This linguistic investigation into the form of Hitler’s language reveals the wide range of Hitler’s linguistic prowess, identifies definite structural preferences, refutes several popular myths surrounding Hitler’s language competency, suggests possible correlations between form and communicative intent, and contributes to the inventory of rhetorical devices. A culmination of over a decade of interdisciplinary research into the emergence of Hitler as dictator of Germany, the preconditions, and the ensuing effects on Germany, this book is a direct outgrowth of a course on the literature of the Third Reich, which Professor Eskew instituted in the late Seventies at Dillard University in New Orleans. Professor Eskew also provides a scholarly and critical review of literature in the field, accompanied by an extensive bibliography of more than 200 references to the language of Hitler and to selected studies on syntax.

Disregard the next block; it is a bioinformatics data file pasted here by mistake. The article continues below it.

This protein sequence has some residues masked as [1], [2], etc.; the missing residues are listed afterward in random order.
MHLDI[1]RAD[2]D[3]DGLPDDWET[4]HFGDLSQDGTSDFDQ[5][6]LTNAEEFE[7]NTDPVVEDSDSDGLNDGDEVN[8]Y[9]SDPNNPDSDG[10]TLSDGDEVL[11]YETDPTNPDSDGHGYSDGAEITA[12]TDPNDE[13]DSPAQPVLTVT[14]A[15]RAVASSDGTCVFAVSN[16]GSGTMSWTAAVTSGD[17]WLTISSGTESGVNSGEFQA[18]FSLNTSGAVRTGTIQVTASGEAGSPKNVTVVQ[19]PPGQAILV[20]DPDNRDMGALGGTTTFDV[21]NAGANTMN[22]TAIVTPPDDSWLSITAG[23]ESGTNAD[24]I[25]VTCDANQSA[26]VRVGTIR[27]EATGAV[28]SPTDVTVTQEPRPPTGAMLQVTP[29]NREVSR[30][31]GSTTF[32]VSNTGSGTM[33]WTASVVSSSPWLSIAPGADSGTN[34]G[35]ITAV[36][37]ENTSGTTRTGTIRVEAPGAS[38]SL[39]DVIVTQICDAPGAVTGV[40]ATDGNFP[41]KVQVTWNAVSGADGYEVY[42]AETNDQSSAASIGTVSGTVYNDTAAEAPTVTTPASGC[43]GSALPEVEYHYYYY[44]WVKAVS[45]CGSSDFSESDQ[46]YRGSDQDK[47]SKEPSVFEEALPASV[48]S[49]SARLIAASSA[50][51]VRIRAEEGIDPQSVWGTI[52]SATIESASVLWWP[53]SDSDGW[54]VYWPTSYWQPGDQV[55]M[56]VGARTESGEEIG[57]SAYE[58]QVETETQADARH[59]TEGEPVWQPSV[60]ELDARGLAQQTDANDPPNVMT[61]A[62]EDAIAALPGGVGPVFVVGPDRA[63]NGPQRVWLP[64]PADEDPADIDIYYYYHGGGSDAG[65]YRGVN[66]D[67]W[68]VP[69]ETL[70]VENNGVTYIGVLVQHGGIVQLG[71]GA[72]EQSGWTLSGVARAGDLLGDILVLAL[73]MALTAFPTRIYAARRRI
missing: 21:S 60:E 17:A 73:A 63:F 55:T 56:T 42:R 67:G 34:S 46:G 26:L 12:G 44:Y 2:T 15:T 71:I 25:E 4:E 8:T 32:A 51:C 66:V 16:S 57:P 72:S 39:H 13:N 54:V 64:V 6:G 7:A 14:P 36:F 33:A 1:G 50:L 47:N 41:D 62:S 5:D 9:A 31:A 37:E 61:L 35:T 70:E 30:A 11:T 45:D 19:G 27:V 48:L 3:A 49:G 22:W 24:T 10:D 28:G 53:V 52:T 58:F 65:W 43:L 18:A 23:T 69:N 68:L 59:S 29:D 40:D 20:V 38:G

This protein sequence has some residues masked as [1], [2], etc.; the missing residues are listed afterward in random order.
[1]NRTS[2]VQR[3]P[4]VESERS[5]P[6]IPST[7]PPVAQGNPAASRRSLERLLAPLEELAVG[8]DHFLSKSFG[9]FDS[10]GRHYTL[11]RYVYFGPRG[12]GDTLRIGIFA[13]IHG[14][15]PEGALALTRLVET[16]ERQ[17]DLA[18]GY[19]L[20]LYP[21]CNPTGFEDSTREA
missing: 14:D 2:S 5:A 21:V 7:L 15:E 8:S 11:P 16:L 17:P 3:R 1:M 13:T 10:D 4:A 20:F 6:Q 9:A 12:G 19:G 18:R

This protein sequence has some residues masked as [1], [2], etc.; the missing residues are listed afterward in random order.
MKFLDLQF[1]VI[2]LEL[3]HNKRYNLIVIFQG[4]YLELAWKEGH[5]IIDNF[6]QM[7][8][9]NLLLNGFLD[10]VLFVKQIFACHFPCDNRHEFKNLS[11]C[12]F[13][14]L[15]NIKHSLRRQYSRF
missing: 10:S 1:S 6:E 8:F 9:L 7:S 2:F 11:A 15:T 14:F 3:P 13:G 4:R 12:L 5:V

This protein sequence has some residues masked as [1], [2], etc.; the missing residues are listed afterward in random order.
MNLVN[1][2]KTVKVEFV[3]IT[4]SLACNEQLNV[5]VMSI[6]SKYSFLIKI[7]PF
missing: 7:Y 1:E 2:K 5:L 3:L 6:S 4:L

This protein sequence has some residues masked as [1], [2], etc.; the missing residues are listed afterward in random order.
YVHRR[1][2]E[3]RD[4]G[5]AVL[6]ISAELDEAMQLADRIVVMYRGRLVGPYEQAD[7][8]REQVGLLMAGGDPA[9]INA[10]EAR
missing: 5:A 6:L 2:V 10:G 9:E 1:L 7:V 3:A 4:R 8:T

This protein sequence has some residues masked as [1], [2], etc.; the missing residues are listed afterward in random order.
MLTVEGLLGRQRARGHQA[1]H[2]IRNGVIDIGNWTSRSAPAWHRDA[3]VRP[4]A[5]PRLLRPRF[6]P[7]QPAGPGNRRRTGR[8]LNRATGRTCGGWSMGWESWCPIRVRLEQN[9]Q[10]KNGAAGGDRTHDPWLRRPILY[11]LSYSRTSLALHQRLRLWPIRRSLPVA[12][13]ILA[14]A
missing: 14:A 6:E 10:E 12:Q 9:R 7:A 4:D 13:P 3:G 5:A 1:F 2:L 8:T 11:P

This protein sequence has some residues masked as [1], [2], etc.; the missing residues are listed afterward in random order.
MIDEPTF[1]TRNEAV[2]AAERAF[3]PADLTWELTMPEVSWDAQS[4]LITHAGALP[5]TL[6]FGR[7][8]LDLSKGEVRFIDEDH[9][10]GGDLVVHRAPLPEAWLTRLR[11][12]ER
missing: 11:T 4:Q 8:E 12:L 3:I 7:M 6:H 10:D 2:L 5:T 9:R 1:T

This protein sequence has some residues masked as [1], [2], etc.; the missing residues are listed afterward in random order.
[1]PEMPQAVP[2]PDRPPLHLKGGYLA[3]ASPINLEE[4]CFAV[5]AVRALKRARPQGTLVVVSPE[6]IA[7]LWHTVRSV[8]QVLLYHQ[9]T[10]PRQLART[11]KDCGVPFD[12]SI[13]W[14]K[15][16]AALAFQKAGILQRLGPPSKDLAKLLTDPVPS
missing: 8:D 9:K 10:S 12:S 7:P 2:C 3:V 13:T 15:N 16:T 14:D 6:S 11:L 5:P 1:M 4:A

- XIV, 185
- ISBN (Hardcover)
- New York, Bern, Berlin, Bruxelles, Frankfurt/M., Oxford, Wien, 2000. XIV, 185 pp.